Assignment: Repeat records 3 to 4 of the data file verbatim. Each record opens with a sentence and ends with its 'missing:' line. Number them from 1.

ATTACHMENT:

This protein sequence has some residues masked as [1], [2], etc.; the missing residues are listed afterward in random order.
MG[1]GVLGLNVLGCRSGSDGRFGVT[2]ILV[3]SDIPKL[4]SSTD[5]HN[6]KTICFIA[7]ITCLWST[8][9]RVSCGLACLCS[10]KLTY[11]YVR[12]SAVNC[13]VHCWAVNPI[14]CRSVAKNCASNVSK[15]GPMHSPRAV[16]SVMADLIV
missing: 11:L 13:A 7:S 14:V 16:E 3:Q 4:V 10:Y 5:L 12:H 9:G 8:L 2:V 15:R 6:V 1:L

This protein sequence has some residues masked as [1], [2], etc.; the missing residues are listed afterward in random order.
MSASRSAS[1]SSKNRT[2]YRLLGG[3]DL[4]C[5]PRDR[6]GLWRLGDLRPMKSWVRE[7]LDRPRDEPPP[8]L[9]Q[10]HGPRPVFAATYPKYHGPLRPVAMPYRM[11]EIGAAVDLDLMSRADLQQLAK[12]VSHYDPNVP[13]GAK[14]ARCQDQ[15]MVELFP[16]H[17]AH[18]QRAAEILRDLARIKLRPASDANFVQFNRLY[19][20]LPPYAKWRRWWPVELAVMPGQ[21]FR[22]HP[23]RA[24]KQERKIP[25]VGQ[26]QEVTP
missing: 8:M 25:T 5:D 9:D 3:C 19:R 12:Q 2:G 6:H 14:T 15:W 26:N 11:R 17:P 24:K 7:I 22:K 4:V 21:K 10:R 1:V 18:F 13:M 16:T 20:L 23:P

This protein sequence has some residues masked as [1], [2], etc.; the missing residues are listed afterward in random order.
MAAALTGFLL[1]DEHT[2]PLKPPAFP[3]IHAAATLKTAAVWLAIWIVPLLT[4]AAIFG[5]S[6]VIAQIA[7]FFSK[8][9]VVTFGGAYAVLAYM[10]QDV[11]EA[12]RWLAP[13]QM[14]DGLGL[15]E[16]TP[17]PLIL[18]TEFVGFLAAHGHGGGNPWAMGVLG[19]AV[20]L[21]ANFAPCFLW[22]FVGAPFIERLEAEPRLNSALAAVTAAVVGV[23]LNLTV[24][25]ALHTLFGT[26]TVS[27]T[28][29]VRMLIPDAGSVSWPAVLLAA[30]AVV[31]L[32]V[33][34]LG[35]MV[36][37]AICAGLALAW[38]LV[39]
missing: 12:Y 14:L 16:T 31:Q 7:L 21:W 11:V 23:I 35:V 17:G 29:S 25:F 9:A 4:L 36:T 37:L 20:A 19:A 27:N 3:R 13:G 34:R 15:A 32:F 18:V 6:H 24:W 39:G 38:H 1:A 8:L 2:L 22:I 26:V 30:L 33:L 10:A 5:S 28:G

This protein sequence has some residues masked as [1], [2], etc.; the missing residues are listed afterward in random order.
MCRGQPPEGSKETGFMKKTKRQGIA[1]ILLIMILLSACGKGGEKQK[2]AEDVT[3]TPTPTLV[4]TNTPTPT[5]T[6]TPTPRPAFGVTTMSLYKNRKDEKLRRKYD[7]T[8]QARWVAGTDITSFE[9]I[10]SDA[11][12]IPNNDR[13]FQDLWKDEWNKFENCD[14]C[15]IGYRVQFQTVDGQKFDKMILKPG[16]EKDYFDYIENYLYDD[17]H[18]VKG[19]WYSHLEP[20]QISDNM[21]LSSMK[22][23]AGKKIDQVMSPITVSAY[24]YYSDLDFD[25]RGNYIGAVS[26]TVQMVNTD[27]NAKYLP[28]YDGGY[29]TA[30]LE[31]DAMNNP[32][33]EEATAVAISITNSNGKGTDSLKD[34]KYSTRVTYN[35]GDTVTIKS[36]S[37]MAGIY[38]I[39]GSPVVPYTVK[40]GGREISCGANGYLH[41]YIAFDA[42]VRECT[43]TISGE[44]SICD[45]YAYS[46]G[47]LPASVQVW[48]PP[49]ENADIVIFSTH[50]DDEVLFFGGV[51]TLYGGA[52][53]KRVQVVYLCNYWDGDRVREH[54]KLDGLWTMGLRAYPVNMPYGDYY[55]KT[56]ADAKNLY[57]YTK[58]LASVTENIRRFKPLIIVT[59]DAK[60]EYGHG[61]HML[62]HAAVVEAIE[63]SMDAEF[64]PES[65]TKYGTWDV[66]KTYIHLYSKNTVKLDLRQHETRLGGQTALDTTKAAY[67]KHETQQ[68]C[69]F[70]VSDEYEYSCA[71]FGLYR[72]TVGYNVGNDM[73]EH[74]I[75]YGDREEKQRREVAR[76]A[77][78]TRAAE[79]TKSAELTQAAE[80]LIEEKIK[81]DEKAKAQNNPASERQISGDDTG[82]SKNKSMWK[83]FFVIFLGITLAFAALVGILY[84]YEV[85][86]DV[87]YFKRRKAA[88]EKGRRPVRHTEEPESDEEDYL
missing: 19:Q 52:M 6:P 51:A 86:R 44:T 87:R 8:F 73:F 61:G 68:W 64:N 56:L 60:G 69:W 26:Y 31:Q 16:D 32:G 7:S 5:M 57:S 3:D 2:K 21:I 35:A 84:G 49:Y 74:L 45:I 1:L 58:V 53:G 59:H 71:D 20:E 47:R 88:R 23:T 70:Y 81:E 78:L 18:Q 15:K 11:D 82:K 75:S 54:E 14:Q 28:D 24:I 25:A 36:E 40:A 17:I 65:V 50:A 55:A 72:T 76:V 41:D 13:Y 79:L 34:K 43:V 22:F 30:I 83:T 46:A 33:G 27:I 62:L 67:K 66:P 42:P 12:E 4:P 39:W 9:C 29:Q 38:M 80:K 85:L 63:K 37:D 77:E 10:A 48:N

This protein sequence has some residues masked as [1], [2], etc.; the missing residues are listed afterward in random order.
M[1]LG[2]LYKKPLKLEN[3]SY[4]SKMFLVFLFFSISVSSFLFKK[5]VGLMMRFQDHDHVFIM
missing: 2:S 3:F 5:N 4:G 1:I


This protein sequence has some residues masked as [1], [2], etc.; the missing residues are listed afterward in random order.
MAAALTGFLL[1]DEHT[2]PLKPPAFP[3]IHAAATLKTAAVWLAIWIVPLLT[4]AAIFG[5]S[6]VIAQIA[7]FFSK[8][9]VVTFGGAYAVLAYM[10]QDV[11]EA[12]RWLAP[13]QM[14]DGLGL[15]E[16]TP[17]PLIL[18]TEFVGFLAAHGHGGGNPWAMGVLG[19]AV[20]L[21]ANFAPCFLW[22]FVGAPFIERLEAEPRLNSALAAVTAAVVGV[23]LNLTV[24][25]ALHTLFGT[26]TVS[27]T[28][29]VRMLIPDAGSVSWPAVLLAA[30]AVV[31]L[32]V[33][34]LG[35]MV[36][37]AICAGLALAW[38]LV[39]
missing: 12:Y 14:L 16:T 31:Q 7:L 21:W 11:V 23:I 35:V 17:G 29:S 25:F 9:A 4:L 36:T 37:L 20:A 19:A 27:N 3:R 13:G 34:R 15:A 32:F 18:V 6:H 24:W 39:G 38:H 1:A 8:L 2:L 22:I 26:V 30:L 33:L 10:A 5:S 28:G

This protein sequence has some residues masked as [1], [2], etc.; the missing residues are listed afterward in random order.
MCRGQPPEGSKETGFMKKTKRQGIA[1]ILLIMILLSACGKGGEKQK[2]AEDVT[3]TPTPTLV[4]TNTPTPT[5]T[6]TPTPRPAFGVTTMSLYKNRKDEKLRRKYD[7]T[8]QARWVAGTDITSFE[9]I[10]SDA[11][12]IPNNDR[13]FQDLWKDEWNKFENCD[14]C[15]IGYRVQFQTVDGQKFDKMILKPG[16]EKDYFDYIENYLYDD[17]H[18]VKG[19]WYSHLEP[20]QISDNM[21]LSSMK[22][23]AGKKIDQVMSPITVSAY[24]YYSDLDFD[25]RGNYIGAVS[26]TVQMVNTD[27]NAKYLP[28]YDGGY[29]TA[30]LE[31]DAMNNP[32][33]EEATAVAISITNSNGKGTDSLKD[34]KYSTRVTYN[35]GDTVTIKS[36]S[37]MAGIY[38]I[39]GSPVVPYTVK[40]GGREISCGANGYLH[41]YIAFDA[42]VRECT[43]TISGE[44]SICD[45]YAYS[46]G[47]LPASVQVW[48]PP[49]ENADIVIFSTH[50]DDEVLFFGGV[51]TLYGGA[52][53]KRVQVVYLCNYWDGDRVREH[54]KLDGLWTMGLRAYPVNMPYGDYY[55]KT[56]ADAKNLY[57]YTK[58]LASVTENIRRFKPLIIVT[59]DAK[60]EYGHG[61]HML[62]HAAVVEAIE[63]SMDAEF[64]PES[65]TKYGTWDV[66]KTYIHLYSKNTVKLDLRQHETRLGGQTALDTTKAAY[67]KHETQQ[68]C[69]F[70]VSDEYEYSCA[71]FGLYR[72]TVGYNVGNDM[73]EH[74]I[75]YGDREEKQRREVAR[76]A[77][78]TRAAE[79]TKSAELTQAAE[80]LIEEKIK[81]DEKAKAQNNPASERQISGDDTG[82]SKNKSMWK[83]FFVIFLGITLAFAALVGILY[84]YEV[85][86]DV[87]YFKRRKAA[88]EKGRRPVRHTEEPESDEEDYL
missing: 19:Q 52:M 6:P 51:A 86:R 44:T 87:R 8:F 73:F 61:G 68:W 64:N 56:L 60:G 69:W 26:Y 31:Q 16:D 32:G 7:S 5:M 57:S 3:D 2:K 21:I 35:A 84:G 49:Y 74:L 45:I 1:L 58:V 53:G 59:H 71:D 20:E 47:R 88:R 23:T 70:Y 81:E 78:L 18:Q 15:K 11:D 82:K 75:S 54:E 14:Q 28:D 24:I 25:A 36:E 40:A 17:I 65:V 50:A 55:A 72:T 76:V 41:D 13:Y 79:L 34:K 43:V 22:F 30:I 83:T 46:A 33:G 27:I 62:L 67:K 66:P 42:P 12:E 4:P 39:W 9:C 29:Q 38:M 80:K 85:L 63:K 37:D 77:E 10:A 48:N